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Job Search Terms – What is that? Don’t I Just Apply for the Job I Want?

Job Search Terms – What is that? Don’t I Just Apply for the Job I Want?

NO – that is the long and short of it.

Recruiters – agency or in-house all use key words and search terms when sourcing for resumes. Where are they looking these days? Beyond Careerbuilder, Monster and the industry specific job boards you are posting, we are also looking at Indeed (yes you can post your resume to Indeed), LinkedIn, Google and Google+, Facebook Branch Out, the list goes on and on. So first be sure that you are present and accounted for on all of the sites. Next, you need to really look strongly at your resume. This can be very overwhelming, I know. I have hundreds of tips and suggestions for resume but for this we are going to stick to key words and search terms.

There are lots of posts on this topic and you should by now understand that recruiters and hiring managers use similar search technology (that is more sophisticated) that you might use to find a fine dining restaurant in Seattle that is kid friendly and has a vegan menu. The point is that we are looking for is something very specific and with some work and adjustments in our search can typically find what we are looking for whether it is a restaurant or a SVP of Sales in Finance or an Administrative Assistant with Direct Marketing experience.

The key is to review job descriptions that you find yourself qualified for, don’t worry if the company, location or compensation are right, just look for well detailed job descriptions for which you are qualified and review them for key words. I will use what would appear to be a very simple job title, Administrative Assistant, which returned 44k results on Indeed. Just by looking at job titles some stand out to me that you want review and be sure you have in your resume right away. If they don’t apply, please don’t compromise your integrity by adding them.

Key word examples for Administrative Assistant:

  • Titles: Executive, Senior, International, Global, Operations Coordinator, Support
  • Tasks/Skills: Travel Arrangements, Organization, Calender Management, Correspondence, Marketing, Bookkeeping, Order Supplies, Inventory Management, Planning, Meeting Set up, Virtual Meetings, Coordination, Proposals, Call Routing, Filing
  • Software: Word, Excel, Go2Meeting, Visio, Outlook, HTML
  • Industry Specific Titles/Software/Tasks/Certificates: Be sure to use the acronym and the spelled out versions of certificates and programs in your resume. Are you a legal secretary and have your ALS be sure to write it out as well. If you have a customized software system put the description in parenthesis after the title of it, example: Bullhorn (applicant tracking system)

When you are reviewing the descriptions and relaying the information back to your resume be clear and quick to the point. Don’t use an excessive amount of wordy sentences. Be sure that your resume is something that can be skimmed over quickly and has the key points requested in most descriptions. If you are applying for an industry specific position such as legal, medical/healthcare, IT, manufacturing, accounting/finance be sure and add industry specific key words and details at minimum in your objective or purpose statements.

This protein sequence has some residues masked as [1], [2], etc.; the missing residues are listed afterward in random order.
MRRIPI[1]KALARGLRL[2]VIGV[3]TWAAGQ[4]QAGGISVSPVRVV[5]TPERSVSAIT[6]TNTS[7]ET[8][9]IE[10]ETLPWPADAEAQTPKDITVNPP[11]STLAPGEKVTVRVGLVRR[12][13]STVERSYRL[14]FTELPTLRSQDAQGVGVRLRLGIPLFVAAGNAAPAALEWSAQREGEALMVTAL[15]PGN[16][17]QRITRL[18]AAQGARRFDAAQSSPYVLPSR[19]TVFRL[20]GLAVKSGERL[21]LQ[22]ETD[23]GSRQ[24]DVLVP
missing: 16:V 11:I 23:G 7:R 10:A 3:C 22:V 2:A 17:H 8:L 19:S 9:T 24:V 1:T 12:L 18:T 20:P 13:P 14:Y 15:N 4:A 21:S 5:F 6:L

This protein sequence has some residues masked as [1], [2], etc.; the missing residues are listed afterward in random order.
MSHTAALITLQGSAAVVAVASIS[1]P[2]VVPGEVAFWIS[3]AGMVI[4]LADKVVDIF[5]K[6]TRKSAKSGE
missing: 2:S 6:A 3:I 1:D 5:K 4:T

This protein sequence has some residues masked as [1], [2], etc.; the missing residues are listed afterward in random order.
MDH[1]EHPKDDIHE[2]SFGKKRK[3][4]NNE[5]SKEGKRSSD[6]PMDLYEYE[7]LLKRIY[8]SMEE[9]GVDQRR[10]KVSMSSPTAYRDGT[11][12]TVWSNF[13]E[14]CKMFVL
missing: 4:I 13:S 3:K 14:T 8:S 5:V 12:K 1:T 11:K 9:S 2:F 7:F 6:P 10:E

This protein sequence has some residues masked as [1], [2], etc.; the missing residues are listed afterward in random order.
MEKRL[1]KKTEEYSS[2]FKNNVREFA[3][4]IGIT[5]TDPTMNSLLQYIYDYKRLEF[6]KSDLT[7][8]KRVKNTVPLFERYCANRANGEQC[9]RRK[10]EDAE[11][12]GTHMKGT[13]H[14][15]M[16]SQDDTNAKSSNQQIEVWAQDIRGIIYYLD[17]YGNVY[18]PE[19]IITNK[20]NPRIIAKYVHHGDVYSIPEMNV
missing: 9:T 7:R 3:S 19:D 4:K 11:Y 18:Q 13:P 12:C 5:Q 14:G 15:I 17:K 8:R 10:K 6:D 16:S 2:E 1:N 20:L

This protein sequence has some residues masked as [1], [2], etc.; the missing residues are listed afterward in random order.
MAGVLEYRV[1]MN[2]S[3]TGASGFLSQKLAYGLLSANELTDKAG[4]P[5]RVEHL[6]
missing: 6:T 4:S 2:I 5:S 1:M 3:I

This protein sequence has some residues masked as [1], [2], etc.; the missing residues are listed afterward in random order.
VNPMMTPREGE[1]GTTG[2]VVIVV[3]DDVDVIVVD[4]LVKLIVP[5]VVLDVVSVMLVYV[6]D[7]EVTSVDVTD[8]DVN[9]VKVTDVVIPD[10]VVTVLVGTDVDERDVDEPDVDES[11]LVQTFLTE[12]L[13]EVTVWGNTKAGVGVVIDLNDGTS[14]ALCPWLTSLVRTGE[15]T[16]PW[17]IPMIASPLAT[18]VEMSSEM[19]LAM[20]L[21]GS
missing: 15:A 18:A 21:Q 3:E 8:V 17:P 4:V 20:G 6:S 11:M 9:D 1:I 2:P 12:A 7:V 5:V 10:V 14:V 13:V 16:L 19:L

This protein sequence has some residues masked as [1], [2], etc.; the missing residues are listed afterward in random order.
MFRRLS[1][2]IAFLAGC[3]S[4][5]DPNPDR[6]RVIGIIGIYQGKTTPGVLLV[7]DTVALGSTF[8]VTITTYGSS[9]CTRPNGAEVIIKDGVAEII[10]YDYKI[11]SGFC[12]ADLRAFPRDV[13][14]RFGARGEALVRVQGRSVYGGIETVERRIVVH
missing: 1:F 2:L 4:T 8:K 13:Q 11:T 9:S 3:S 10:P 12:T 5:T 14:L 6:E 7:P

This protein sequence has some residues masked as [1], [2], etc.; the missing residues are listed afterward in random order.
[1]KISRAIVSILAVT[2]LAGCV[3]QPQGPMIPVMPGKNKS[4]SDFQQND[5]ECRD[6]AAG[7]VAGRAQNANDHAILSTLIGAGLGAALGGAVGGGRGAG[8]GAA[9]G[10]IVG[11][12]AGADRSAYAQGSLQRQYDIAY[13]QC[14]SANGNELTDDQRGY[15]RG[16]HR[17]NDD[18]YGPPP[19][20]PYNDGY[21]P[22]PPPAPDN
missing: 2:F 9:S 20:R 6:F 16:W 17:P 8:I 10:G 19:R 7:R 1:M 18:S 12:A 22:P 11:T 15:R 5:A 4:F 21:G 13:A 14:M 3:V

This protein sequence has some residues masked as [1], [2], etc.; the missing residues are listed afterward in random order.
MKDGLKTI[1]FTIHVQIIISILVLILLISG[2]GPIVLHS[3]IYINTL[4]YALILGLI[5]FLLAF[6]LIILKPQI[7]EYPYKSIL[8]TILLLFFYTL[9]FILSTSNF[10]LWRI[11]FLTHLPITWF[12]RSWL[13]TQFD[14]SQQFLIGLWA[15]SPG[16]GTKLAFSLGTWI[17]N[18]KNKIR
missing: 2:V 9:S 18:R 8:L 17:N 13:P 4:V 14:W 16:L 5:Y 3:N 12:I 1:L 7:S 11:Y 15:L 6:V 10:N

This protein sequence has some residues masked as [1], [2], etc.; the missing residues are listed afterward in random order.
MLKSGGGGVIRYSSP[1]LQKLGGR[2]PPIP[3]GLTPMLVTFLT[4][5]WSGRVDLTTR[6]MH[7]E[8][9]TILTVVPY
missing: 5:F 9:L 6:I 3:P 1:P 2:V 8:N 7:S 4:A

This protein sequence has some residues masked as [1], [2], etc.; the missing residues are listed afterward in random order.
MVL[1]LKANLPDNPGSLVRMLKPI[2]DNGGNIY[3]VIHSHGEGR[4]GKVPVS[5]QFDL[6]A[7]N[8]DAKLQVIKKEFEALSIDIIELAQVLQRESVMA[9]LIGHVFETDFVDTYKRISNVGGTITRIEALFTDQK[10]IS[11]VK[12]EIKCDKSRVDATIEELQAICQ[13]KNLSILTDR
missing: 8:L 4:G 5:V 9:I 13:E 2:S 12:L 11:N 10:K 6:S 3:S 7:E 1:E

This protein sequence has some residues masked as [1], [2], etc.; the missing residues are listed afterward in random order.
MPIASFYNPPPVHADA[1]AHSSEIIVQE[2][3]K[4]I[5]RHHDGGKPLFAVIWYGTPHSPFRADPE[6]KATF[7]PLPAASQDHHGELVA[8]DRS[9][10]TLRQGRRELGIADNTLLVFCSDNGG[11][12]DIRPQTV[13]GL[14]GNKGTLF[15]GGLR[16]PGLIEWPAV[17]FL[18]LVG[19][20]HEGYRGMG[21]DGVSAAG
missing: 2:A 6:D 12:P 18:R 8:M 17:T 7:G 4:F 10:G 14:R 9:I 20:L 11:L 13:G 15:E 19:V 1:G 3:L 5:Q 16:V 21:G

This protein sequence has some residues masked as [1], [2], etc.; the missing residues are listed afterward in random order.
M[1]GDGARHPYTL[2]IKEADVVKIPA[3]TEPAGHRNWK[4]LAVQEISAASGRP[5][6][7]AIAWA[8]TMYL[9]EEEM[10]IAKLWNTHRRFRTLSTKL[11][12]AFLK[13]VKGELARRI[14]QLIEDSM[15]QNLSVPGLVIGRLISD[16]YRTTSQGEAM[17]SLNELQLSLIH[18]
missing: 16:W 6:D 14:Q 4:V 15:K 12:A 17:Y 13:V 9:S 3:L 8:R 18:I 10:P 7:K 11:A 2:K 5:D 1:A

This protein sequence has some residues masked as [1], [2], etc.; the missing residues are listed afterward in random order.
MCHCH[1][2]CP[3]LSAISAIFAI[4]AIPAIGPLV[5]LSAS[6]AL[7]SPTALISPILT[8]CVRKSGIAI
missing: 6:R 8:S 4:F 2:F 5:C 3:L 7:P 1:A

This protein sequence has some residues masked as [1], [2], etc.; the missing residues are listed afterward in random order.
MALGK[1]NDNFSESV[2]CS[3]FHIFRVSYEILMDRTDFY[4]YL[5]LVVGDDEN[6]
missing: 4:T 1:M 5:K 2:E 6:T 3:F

TIP: The more key words you have that match our search string the higher to the top of the list you will appear!

image borrowed from Wiley

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If They Only Look at My Resume for 6 Seconds; How Do I Improve What They are Looking At?

There was a great piece that just came out by Vivian Giang on a study done using heat mapping about what a recruiter focuses on in the 6 seconds they have your resume in front of them. **Please note, as was pointed out to me by a colleague, this artlicle was produced by the Ladders, they have motivation to make money off of their resume writing service, however their was still good reminders in there.

First of all let’s really think about what you can do in 6 seconds, I am not even sure I can get my coffee pot set in 6 seconds, but I do believe that is the average time I look at most resumes.

Here is what she says we are looking at:

In the short time that they spend with your resume, the study showed recruiters will look at your name, current title and company, current position start and end dates, previous title and company, previous position start and end dates, and education.

She goes on to point out that one resume seems to have been reviewed more thoroughly than the other because of its clear format.

What are we looking for:

  • Name: are you someone we know or someone in our network, referral, etc…
  • Current Title: Is this going to be a lateral move, a huge jump, a step back – basically are you over or under qualified
  • Company: Is this a company with similar work ethic, training programs, type of work as the company we are hiring for? Is this company a target of our client or is it one we have been told to steer away from?
  • Start/end dates: are you employable for a long period of time? Were you let go during a certain season or year that is common during the “downturn”
  • Education: do you have any? Does it match the position you are applying? Is it better than those who are also applying for the position? Does it meet the requirements set by the company? Does it meet the requirements set by the recruiter/hiring manager?

 

How to improve:

  • Name: be sure to have your contact info correct street address is not relevant, city/state, phone, email, LinkedIn profile, blog/website ARE
  • Current Title: not much you can do other than make sure it matches what you were hired as and don’t deviate because it could mean falsification of documentation later on